Have you always wanted to try solo travel but just haven’t been able to get up the courage? Or maybe you’re not sure where to go. Perhaps you’re concerned about safety, language barriers, or feeling lonely and bored. Every solo traveler thinks about those things – it’s natural.
There are many places that I could recommend where you’d be safe, where language is no problem, and there is no shortage of things to see and do. But if you want to do something really adventurous and perfect alone, try solo travel in Iceland.
Taking on solo travel in Iceland
Iceland is a top destination on almost every traveler’s bucket list for good reason – it’s a supernatural landscape of beautiful waterfalls, glaciers, active volcanoes, bubbling hot springs, and geysers. It’s also one of the best places in the world for a Northern lights holiday (aurora borealis), a phenomenon of nature that everyone should see at least once.
Imagine hiking a glacier, floating in geothermal waters, or descending into the heart of a volcano. With so many incredible things to do, it’s pretty clear you’re not going to be bored while trying solo travel in Iceland.
Many people tell me they’d love to travel alone but think it’s more fun to share experiences with another human. While that can be true sometimes, I believe the confidence gained from traveling alone and the freedom to change plans at a moments notice make those special experiences even sweeter. Perhaps the key thing I’ve learned is that it is better to do something that you want to do on your own, than to wait for someone to go with you and risk never doing it. I’m a big fan of solo travel for many reasons, and not having to schedule around other people is one of the top ones.
Why Solo Travel In Iceland Is So Easy:
Which brings me to another reason Iceland is perfect for solo travelers – it’s called Stopover Buddy Service. Sponsored by Iceland Air, they will assign you a local to show you around at no charge! When you book your ticket, just sign up for the service and let them know what your interests are.
Another way to meet other travelers is to take a tour – you can choose from hundreds of day trips and tours in Iceland. If you stay in Reykjavik most tour companies offer direct pickup from your accommodation to visit the top sights. Tours are a great option for meeting other people who want to do the same things. At the very least you are not by yourself all day.
But wait, do they speak English in Iceland?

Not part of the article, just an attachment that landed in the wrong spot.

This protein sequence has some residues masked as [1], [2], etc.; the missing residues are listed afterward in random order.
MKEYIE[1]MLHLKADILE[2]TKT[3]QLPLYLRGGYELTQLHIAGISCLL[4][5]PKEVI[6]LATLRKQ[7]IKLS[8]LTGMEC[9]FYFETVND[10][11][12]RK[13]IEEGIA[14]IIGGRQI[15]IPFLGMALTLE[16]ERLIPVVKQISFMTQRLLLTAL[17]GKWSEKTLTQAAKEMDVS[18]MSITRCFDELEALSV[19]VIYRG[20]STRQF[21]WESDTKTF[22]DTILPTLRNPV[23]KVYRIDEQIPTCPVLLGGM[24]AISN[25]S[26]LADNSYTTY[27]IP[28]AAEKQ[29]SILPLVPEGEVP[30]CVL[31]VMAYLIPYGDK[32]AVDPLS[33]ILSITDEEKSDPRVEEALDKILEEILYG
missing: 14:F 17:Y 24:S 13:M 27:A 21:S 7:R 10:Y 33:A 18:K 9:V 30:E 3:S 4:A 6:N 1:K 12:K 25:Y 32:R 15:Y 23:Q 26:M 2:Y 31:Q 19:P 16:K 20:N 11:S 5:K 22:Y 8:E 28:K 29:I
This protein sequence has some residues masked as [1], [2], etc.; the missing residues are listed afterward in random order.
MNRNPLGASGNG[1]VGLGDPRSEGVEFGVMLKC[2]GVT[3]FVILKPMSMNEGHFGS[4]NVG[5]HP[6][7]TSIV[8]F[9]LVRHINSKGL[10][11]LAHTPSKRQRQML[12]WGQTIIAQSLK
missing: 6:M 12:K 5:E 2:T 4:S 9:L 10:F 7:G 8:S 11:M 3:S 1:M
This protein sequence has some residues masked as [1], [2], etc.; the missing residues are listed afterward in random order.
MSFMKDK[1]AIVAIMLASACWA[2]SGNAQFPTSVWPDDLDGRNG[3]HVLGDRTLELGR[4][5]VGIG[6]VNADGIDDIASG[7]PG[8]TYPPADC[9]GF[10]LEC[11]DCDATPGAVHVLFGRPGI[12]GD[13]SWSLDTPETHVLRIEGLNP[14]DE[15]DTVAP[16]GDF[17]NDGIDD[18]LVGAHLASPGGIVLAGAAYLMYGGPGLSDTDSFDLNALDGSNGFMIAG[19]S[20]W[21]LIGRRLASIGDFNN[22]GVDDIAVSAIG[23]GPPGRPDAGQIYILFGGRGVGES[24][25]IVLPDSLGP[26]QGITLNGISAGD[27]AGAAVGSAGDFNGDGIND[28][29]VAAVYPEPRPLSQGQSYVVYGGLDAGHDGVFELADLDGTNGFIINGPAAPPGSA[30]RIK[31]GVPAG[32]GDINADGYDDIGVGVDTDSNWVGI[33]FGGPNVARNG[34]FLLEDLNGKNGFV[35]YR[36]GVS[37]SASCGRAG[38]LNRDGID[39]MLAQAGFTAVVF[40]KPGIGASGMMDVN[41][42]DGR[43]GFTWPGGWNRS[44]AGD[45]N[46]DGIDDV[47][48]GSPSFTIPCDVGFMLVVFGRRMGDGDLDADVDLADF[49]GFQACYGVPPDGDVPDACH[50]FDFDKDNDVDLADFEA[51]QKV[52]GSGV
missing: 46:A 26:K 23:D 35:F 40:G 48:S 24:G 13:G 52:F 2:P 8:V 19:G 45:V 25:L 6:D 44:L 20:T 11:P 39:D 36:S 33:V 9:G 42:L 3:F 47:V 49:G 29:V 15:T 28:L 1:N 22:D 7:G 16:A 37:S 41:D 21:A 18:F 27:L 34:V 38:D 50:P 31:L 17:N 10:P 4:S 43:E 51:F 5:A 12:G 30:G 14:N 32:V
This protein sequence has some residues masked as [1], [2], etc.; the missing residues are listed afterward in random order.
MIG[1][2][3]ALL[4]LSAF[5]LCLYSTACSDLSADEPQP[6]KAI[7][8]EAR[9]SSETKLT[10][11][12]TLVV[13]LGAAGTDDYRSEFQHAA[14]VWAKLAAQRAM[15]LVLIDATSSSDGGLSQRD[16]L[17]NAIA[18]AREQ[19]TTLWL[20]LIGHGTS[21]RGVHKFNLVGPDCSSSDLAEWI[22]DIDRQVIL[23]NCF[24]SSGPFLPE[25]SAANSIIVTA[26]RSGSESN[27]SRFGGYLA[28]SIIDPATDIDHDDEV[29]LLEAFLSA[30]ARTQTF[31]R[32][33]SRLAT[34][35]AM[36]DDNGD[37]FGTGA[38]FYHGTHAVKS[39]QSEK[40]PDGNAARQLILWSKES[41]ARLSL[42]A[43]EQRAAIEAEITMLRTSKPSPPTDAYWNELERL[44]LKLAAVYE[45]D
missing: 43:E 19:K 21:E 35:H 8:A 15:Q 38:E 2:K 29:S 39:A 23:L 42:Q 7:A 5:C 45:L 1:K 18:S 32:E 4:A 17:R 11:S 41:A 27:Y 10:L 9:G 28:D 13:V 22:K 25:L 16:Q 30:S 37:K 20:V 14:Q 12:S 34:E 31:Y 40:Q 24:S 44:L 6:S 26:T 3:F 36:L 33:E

The native language is Icelandic, however, most locals speak fluent English. Signs at tourist attractions are in both Icelandic and English.
What about safety concerns for solo travel in Iceland?
Iceland has been voted one of the safest countries in the world for eight years running and has the third lowest crime rate in the world. See what the UK’s Daily Mail has to say.
Now that you’re considering solo travel in Iceland, here’s a primer on the top attractions in Iceland.
Reykjavik is not the largest capital city in the world, but it is rich in culture and history. Plan at least a day to two to wander its charming streets, visit a local market, and relax over a coffee or beer in one of the many pubs. Then, fortified with some local sustenance, discover the monuments and charm of Reykjavik.
The most recognizable landmark is the Hallgrimskirkja Church, the tallest building in Reykjavik. The church’s tower is the best place to get a 360 degree view of the city, and the church itself is one of the most photographed sites in the country. The church is open daily, but as it is a working church, it is subject to unscheduled closures due to weddings and funerals.
The Ultimate Spa Experience at the Blue Lagoon
The Blue Lagoon is a geothermic pool located in the midst of lava fields about thirty miles from Reykjavik. Though there are many other geothermal sites around Iceland, the Blue Lagoon is by far the most popular, probably due to its close proximity to the capital city. If ti’s privacy you seek, perhaps this is not the place for you. If crowds are no problem, suit up and dive in – the water’s fine.
The Northern Lights
If your main reason for visiting Iceland is to see and photograph the Northern Lights, you should know that there are no guarantees. But don’t let that stop you – this is a transcendental experience, worth the effort. Your best chance is to book a tour with experienced guides. Bonus: if you are not successful, they will offer you the chance to try again at no additional charge the following day. Book early in your trip, just in case.
The best time for viewing the Northern Lights is from September through April. You’ll also need a clear, cold, and dark night sky. Don’t forget to dress warmly, and bring your camera and a tripod.
The Golden Circle of Natural Wonders
As they are all within a day trip from Reykjavik, you can easily visit three of Iceland’s most stellar sights Thingvellin Park, where you can see the tectonic rift between continental Europe and North America, Gullfoss waterfall, and Strokkur waterspout at Geysir. This is one of the most popular tours for visitors, not only for the scheduled stops, but for the opportunity to view Iceland’s incredible landscape as you drive through the countryside.
So go ahead and book your solo trip and start planning to see some of Iceland’s astounding natural attractions. For more ideas about what to see and do in Iceland read National Geographics’s Iceland For Any Traveler. To pack light, read my guide to packing for 1-2 weeks – carry-on only!
If you fancy a road trip through Iceland read Tips For An Epic Iceland Road Trip.